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NIAID to Fund Transplant Rejection Genomics Studies

By a GenomeWeb staff reporter

NEW YORK (GenomeWeb News) – The National Institute of Allergy and Infectious Diseases intends to fund genomics research intended to help understand why humans who receive transplants often suffer from immune system rejection.

NIAID will supply $4 million in 2011 to support two to four new awards under a renewal of the Genomics of Transplantation Cooperative Research Program (GTCRP), which was started in 2004.

The research program aims to identify and characterize gene variants and expression patterns that may correlate with and be used to predict transplantation outcomes, define immune responses related to graft rejection, predict responses for tailored therapies, and explain the genetic basis of variability in graft survival in different populations.

These projects may receive direct costs of up to $350,000, or up to $1.1 million per year, depending on the application type, to fund collaborative multidisciplinary teams with expertise in transplants, genetics, immunology, molecular biology, pharmacogenomics, bioinformatics, and biostatistics.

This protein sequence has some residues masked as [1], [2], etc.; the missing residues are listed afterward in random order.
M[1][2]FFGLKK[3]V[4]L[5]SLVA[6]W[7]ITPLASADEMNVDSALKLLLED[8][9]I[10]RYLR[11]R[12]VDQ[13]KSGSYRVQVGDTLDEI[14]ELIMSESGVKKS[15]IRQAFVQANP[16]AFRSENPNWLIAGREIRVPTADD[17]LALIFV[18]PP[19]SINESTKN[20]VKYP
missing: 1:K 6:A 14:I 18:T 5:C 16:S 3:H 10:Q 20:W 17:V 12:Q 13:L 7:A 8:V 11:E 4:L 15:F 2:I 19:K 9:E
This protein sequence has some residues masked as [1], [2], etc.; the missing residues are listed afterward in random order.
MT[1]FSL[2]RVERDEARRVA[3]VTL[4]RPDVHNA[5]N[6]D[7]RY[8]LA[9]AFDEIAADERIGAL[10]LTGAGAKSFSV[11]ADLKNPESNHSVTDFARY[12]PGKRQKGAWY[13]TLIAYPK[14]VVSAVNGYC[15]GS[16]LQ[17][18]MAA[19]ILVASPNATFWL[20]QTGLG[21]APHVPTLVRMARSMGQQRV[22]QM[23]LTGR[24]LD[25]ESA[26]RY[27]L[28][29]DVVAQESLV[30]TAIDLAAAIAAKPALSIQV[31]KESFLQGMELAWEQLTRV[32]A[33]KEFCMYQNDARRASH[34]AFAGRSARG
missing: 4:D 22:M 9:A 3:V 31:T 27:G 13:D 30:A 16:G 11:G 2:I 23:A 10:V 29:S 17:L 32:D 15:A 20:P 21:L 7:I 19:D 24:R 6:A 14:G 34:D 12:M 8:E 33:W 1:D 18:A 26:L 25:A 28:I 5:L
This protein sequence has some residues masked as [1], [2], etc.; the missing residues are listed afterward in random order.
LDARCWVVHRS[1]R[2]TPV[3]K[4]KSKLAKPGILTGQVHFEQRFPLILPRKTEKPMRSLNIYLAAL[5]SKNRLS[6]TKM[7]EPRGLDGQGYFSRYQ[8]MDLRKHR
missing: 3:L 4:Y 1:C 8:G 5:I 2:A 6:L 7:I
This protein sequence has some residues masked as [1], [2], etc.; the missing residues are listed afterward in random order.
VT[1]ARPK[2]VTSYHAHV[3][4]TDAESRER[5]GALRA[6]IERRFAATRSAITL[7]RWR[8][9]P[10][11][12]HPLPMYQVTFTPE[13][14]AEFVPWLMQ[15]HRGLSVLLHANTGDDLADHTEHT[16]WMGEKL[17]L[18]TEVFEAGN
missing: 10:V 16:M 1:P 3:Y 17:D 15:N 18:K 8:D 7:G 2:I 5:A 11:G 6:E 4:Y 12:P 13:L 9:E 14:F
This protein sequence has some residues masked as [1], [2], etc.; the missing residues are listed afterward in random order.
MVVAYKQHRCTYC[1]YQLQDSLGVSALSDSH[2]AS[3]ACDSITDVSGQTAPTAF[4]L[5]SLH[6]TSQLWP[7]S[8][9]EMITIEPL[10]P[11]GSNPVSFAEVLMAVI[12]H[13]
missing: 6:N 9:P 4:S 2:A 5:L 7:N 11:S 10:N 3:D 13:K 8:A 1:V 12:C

GTCRP's long-term goal is to understand the genetic basis of immune-mediated graft rejection and differences in transplant outcomes in order to inform development of more effective immune system suppression treatments, to improve long-term graft survival, and to provide a better quality of life for patients.

Investigators could use several approaches to achieving the GTCRP goals including determination of gene expression profiles of donor organs and recipients before transplantation, before clinical signs of rejection, and before and during acute and chronic rejection; identification of unique SNPs, haplotypes, and microsatellite polymorphisms in donors and recipients and linking these to immunosuppressive therapy; determination of SNPs and expression patterns linked with race, ethnicity, and gender in graft rejection; identifying DNA sequences related to graft rejection or survival; and developing diagnostic tests that use gene expression to confirm acute and chronic rejection.

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